Staffordshire is a landlocked county in the West Midlands of England. It borders with Cheshire to the northwest and Leicestershire to the east, Warwickshire to the southeast, West Midlands and Worcestershire to the south, Shropshire to the west; the largest city in Staffordshire is Stoke-on-Trent, administered separately from the rest of the county as an independent unitary authority. Lichfield has city status, although this is a smaller cathedral city. Major towns include Stafford, Burton upon Trent, Newcastle-under-Lyme and Tamworth. Smaller towns include Stone, Uttoxeter, Burntwood/Chasetown, Eccleshall and the large villages of Wombourne, Tutbury, Barton-under-Needwood and Abbots Bromley. Cannock Chase AONB is within the county as well as parts of the National Forest and the Peak District national park. Wolverhampton, West Bromwich and Smethwick are within the historic county boundaries of Staffordshire, but since 1974 have been part of the West Midlands county. Apart from Stoke-on-Trent, Staffordshire is divided into the districts of Cannock Chase, East Staffordshire, Newcastle-under-Lyme, South Staffordshire, Staffordshire Moorlands, Tamworth.
Staffordshire was divided into five hundreds: Cuttlestone, Pirehill and Totmonslow. The historic boundaries of Staffordshire cover much of what is now the metropolitan county of West Midlands. An administrative county of Staffordshire was set up in 1889 under the Local Government Act 1888 covering the county except the county boroughs of Wolverhampton and West Bromwich in the south, Hanley in the north; the Act saw the towns of Tamworth and Burton upon Trent united in Staffordshire. In 1553 Queen Mary made Lichfield a county corporate, meaning it was administered separately from the rest of Staffordshire, it remained so until 1888. Handsworth and Perry Barr became part of the county borough of Birmingham in the early 20th century, thus associated with Warwickshire. Burton, in the east of the county, became a county borough in 1901, was followed by Smethwick, another town in the Black Country in 1907. In 1910 the six towns of the Staffordshire Potteries, including Hanley, became the single county borough of Stoke-on-Trent.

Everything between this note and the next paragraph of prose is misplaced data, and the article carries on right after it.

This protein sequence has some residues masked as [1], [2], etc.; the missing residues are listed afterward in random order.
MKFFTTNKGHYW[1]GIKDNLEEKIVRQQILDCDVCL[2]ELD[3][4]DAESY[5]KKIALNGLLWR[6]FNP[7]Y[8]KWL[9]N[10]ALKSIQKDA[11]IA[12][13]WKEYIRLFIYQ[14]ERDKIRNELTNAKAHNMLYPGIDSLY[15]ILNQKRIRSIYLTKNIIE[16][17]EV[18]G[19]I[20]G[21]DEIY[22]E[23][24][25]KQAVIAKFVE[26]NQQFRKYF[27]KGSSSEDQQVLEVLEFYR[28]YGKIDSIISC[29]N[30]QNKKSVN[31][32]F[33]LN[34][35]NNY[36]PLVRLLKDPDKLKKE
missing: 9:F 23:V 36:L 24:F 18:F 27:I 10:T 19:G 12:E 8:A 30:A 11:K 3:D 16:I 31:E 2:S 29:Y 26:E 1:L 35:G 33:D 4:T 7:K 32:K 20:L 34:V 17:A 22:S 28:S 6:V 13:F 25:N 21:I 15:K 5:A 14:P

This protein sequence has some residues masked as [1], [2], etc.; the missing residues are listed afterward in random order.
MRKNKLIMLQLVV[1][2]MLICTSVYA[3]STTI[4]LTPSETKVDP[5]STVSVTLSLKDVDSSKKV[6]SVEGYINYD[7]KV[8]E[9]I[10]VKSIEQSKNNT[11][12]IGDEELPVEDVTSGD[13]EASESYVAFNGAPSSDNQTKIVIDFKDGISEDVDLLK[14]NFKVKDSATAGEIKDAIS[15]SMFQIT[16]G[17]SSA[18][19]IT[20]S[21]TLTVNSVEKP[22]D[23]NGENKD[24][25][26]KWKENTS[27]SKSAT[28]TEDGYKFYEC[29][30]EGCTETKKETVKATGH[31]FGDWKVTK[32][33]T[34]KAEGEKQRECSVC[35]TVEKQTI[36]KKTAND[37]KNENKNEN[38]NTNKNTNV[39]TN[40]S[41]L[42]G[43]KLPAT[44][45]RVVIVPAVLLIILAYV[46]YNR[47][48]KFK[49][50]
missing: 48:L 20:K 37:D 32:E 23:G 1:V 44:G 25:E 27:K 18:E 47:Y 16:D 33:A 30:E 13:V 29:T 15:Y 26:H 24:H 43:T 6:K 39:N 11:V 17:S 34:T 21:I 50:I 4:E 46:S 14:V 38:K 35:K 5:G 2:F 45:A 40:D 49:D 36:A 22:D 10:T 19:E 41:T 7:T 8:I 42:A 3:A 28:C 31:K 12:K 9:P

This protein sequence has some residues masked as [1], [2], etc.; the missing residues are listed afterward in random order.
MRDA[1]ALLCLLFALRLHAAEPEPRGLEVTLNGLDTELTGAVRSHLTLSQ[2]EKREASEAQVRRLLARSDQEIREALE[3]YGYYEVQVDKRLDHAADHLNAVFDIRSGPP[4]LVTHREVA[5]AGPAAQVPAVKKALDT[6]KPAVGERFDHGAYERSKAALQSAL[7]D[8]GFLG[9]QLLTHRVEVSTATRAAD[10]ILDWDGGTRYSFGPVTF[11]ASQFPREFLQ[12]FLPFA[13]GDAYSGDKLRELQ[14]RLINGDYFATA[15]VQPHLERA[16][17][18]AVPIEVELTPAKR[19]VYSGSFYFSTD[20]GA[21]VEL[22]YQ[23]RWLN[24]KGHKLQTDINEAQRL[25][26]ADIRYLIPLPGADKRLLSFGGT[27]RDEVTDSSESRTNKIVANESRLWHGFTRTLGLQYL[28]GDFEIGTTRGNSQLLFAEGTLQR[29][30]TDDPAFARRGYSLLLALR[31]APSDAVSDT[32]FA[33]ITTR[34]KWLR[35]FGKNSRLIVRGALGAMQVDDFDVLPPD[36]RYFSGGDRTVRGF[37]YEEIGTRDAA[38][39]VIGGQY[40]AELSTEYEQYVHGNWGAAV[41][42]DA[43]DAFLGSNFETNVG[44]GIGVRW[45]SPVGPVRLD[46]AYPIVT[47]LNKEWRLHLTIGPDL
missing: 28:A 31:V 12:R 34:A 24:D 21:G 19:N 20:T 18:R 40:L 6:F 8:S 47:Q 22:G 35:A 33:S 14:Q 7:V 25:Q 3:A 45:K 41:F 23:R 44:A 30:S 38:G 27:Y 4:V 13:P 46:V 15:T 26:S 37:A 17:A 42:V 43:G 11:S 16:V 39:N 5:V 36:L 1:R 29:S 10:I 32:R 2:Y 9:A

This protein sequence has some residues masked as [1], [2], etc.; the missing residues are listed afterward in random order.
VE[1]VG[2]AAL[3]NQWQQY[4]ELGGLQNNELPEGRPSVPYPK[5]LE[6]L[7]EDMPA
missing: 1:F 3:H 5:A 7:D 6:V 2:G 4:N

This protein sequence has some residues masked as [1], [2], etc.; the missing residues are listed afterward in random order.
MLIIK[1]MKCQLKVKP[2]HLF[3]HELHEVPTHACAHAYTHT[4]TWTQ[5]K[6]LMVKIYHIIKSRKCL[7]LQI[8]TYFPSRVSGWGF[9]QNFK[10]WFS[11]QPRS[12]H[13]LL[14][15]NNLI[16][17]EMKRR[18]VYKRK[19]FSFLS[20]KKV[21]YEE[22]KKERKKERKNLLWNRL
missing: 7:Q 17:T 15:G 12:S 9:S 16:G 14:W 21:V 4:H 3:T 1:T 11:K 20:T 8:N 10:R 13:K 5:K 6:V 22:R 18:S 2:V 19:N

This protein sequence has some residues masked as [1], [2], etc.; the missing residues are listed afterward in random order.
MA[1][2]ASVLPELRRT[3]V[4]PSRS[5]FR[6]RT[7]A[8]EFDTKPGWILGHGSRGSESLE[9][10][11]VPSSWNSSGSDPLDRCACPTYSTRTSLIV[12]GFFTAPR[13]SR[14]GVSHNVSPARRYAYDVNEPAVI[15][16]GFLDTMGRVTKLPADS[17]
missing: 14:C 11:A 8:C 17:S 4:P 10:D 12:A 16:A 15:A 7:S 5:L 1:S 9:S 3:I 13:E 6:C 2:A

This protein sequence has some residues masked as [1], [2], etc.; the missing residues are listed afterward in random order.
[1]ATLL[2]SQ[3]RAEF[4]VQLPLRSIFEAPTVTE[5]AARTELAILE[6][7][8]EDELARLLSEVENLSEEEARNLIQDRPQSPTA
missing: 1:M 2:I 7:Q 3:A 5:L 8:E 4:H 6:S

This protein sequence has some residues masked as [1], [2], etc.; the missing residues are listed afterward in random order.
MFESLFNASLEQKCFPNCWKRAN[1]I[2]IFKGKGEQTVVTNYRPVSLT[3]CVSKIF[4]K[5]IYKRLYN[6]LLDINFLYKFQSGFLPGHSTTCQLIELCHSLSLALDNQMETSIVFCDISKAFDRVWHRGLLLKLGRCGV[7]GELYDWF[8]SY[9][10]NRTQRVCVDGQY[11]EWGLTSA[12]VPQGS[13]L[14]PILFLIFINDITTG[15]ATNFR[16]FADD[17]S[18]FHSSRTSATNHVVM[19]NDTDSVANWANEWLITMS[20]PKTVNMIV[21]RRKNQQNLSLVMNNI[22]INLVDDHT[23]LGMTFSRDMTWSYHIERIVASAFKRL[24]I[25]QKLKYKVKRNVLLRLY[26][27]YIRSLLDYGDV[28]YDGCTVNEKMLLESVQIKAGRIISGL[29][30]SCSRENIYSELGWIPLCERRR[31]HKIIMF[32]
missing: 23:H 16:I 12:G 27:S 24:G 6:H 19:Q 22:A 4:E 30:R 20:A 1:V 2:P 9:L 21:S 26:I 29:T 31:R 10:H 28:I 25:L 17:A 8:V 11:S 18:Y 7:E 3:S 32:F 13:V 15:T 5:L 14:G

A significant boundary change occurred in 1926 when the east of Sedgley was transferred to Worcestershire to allow the construction of the new Priory Estate on land purchased by Dudley County Borough council. A major reorganisation in the Black Country in 1966, under the recommendation of the Local Government Commission for England led to the creation of an area of contiguous county boroughs; the County Borough of Warley was formed by the merger of the county borough of Smethwick and municipal borough of Rowley Regis with the Worcestershire borough of Oldbury: the resulting county borough was associated with Worcestershire. Meanwhile, the county borough of Dudley a detached part of Worcestershire and became associated with Staffordshire instead; this reorganisation led to the administrative county of Staffordshire having a thin protrusion passing between the county boroughs and Shropshire, to the west, to form a short border with Worcestershire. Under the Local Government Act 1972, on 1 April 1974 the county boroughs of the Black Country and the Aldridge-Brownhills Urban District of Staffordshire became, along with Birmingham and Coventry and other districts, a new metropolitan county of West Midlands.
County boroughs were abolished, with Stoke becoming a non-metropolitan district in Staffordshire, Burton forming an unparished area in the district of East Staffordshire. On 1 April 1997, under a recommendation of the Banham Commission, Stoke-on-Trent became a unitary authority independent of Staffordshire once more. In July 2009 the largest hoard of Anglo-Saxon gold found in Britain was discovered in a field near Lichfield; the artefacts, known as The Staffordshire Hoard have tentatively been dated to the 7th or 8th centuries, placing the origin of the items in the time of the Kingdom of Mercia. This is a chart of trend of regional gross value added of the non-metropolitan county of Staffordshire at current basic prices published by Office for National Statistics with figures in millions of British pounds sterling; some nationally and internationally known companies have their base in Staffordshire. They include the Britannia Building Society, based in Leek. JCB is based in Rocester near Uttoxeter and Bet365, based in Stoke-on-Trent.
The theme park Alton Towers is in the Staffordshire Moorlands and several of the world's largest pottery manufacturers are based in Stoke-on-Trent. Staffordshire has a comprehensive system with eight independent schools. Most secondary schools are from 11–16 or 18, but two in Staffordshire Moorlands and South Staffordshire are from 13–18. Resources are shared. There are two universities in the county, Keele University in Newcastle-under-Lyme and Staffordshire University, which has campuses in Stoke-on-Trent, Stafford and Shrewsbury; the modern county of Staffordshire has three professional football clubs – Stoke City and Port Vale, both from Stoke-on-Trent, Burton Albion, who play in Burton upon Trent. Stoke City, one of the oldest professional football clubs in existence, were founded in 1863 and played at the Victoria Ground for 119 years from 1878 until their relocation to the Britannia Stadium in 1997, they were among the 12 founder members of the Football League in 1888. By the late 1930s, they were establi